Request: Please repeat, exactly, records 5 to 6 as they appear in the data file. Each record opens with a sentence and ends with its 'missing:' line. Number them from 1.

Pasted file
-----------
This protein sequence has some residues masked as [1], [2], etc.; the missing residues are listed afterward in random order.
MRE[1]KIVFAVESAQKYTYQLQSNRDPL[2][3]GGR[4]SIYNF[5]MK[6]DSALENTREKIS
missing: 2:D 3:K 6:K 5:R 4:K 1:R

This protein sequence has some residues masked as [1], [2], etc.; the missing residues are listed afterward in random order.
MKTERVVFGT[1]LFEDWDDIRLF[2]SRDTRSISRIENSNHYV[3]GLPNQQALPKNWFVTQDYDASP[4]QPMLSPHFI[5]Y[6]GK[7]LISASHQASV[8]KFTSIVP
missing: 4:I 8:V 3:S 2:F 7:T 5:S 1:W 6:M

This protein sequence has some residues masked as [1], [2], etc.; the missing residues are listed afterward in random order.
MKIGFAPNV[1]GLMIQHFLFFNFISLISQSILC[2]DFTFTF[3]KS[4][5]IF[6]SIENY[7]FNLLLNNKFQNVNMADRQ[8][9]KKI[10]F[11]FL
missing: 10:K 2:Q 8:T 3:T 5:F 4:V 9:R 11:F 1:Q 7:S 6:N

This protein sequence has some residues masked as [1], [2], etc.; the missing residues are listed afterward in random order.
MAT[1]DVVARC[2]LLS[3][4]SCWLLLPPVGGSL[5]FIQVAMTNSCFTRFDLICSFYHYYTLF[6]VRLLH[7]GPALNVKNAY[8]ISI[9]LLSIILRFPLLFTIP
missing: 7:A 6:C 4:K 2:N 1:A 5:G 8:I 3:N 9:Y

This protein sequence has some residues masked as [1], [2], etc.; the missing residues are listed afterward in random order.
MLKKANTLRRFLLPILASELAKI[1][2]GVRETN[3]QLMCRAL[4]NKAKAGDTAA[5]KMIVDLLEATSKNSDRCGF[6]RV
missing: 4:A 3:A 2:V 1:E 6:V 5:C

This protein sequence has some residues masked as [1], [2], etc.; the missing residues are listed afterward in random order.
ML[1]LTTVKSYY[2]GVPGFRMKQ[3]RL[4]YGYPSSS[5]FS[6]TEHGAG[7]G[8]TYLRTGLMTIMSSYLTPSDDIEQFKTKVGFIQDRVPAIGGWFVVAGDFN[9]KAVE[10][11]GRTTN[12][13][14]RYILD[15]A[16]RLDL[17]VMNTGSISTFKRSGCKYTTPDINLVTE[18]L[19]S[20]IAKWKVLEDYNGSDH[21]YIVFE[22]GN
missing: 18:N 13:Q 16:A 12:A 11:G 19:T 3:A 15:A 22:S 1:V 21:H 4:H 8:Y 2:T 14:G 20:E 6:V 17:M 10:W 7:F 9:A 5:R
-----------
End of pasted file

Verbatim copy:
This protein sequence has some residues masked as [1], [2], etc.; the missing residues are listed afterward in random order.
MLKKANTLRRFLLPILASELAKI[1][2]GVRETN[3]QLMCRAL[4]NKAKAGDTAA[5]KMIVDLLEATSKNSDRCGF[6]RV
missing: 4:A 3:A 2:V 1:E 6:V 5:C

This protein sequence has some residues masked as [1], [2], etc.; the missing residues are listed afterward in random order.
ML[1]LTTVKSYY[2]GVPGFRMKQ[3]RL[4]YGYPSSS[5]FS[6]TEHGAG[7]G[8]TYLRTGLMTIMSSYLTPSDDIEQFKTKVGFIQDRVPAIGGWFVVAGDFN[9]KAVE[10][11]GRTTN[12][13][14]RYILD[15]A[16]RLDL[17]VMNTGSISTFKRSGCKYTTPDINLVTE[18]L[19]S[20]IAKWKVLEDYNGSDH[21]YIVFE[22]GN
missing: 18:N 13:Q 16:A 12:A 11:G 19:T 3:A 15:A 22:S 1:V 21:H 4:H 8:Y 2:T 14:G 20:E 6:V 17:M 10:W 7:F 9:A 5:R